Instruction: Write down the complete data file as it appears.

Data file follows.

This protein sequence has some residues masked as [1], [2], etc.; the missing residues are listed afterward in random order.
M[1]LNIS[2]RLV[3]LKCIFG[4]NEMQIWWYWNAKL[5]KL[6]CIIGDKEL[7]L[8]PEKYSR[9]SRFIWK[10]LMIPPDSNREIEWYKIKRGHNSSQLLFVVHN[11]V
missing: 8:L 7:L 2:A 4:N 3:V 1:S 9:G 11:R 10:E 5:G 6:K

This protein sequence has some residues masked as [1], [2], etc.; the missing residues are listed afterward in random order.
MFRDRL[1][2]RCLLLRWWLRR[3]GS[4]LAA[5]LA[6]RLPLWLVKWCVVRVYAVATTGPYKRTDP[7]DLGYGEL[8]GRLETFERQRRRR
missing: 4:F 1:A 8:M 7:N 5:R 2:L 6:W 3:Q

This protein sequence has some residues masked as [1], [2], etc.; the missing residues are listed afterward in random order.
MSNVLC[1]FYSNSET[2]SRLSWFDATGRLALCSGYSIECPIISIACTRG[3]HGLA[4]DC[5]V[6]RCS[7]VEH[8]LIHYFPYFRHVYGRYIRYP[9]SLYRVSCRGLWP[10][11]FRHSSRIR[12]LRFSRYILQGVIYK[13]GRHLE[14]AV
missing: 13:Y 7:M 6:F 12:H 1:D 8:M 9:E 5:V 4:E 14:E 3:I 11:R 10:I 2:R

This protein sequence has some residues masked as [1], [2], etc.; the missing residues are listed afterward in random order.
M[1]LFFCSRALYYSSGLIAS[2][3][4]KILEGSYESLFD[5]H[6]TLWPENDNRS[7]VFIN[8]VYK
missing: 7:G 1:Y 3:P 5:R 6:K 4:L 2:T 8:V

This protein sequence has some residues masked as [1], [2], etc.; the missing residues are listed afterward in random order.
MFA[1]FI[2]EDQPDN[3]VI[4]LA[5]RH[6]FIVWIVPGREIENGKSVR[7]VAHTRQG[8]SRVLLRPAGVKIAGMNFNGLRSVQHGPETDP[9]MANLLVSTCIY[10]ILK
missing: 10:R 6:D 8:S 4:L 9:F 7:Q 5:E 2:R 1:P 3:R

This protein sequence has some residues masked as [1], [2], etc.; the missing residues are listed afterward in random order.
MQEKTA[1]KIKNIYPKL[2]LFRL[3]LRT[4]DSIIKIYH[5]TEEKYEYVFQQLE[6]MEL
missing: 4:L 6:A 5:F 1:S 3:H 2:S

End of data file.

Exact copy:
This protein sequence has some residues masked as [1], [2], etc.; the missing residues are listed afterward in random order.
M[1]LNIS[2]RLV[3]LKCIFG[4]NEMQIWWYWNAKL[5]KL[6]CIIGDKEL[7]L[8]PEKYSR[9]SRFIWK[10]LMIPPDSNREIEWYKIKRGHNSSQLLFVVHN[11]V
missing: 8:L 7:L 2:A 4:N 3:V 1:S 9:G 11:R 10:E 5:G 6:K

This protein sequence has some residues masked as [1], [2], etc.; the missing residues are listed afterward in random order.
MFRDRL[1][2]RCLLLRWWLRR[3]GS[4]LAA[5]LA[6]RLPLWLVKWCVVRVYAVATTGPYKRTDP[7]DLGYGEL[8]GRLETFERQRRRR
missing: 4:F 1:A 8:M 7:N 5:R 2:L 6:W 3:Q

This protein sequence has some residues masked as [1], [2], etc.; the missing residues are listed afterward in random order.
MSNVLC[1]FYSNSET[2]SRLSWFDATGRLALCSGYSIECPIISIACTRG[3]HGLA[4]DC[5]V[6]RCS[7]VEH[8]LIHYFPYFRHVYGRYIRYP[9]SLYRVSCRGLWP[10][11]FRHSSRIR[12]LRFSRYILQGVIYK[13]GRHLE[14]AV
missing: 13:Y 7:M 6:F 12:H 1:D 8:M 9:E 5:V 4:E 14:E 3:I 11:R 10:I 2:R

This protein sequence has some residues masked as [1], [2], etc.; the missing residues are listed afterward in random order.
M[1]LFFCSRALYYSSGLIAS[2][3][4]KILEGSYESLFD[5]H[6]TLWPENDNRS[7]VFIN[8]VYK
missing: 7:G 1:Y 3:P 5:R 6:K 4:L 2:T 8:V

This protein sequence has some residues masked as [1], [2], etc.; the missing residues are listed afterward in random order.
MFA[1]FI[2]EDQPDN[3]VI[4]LA[5]RH[6]FIVWIVPGREIENGKSVR[7]VAHTRQG[8]SRVLLRPAGVKIAGMNFNGLRSVQHGPETDP[9]MANLLVSTCIY[10]ILK
missing: 10:R 6:D 8:S 4:L 9:F 7:Q 5:E 2:R 1:P 3:R

This protein sequence has some residues masked as [1], [2], etc.; the missing residues are listed afterward in random order.
MQEKTA[1]KIKNIYPKL[2]LFRL[3]LRT[4]DSIIKIYH[5]TEEKYEYVFQQLE[6]MEL
missing: 4:L 6:A 5:F 1:S 3:H 2:S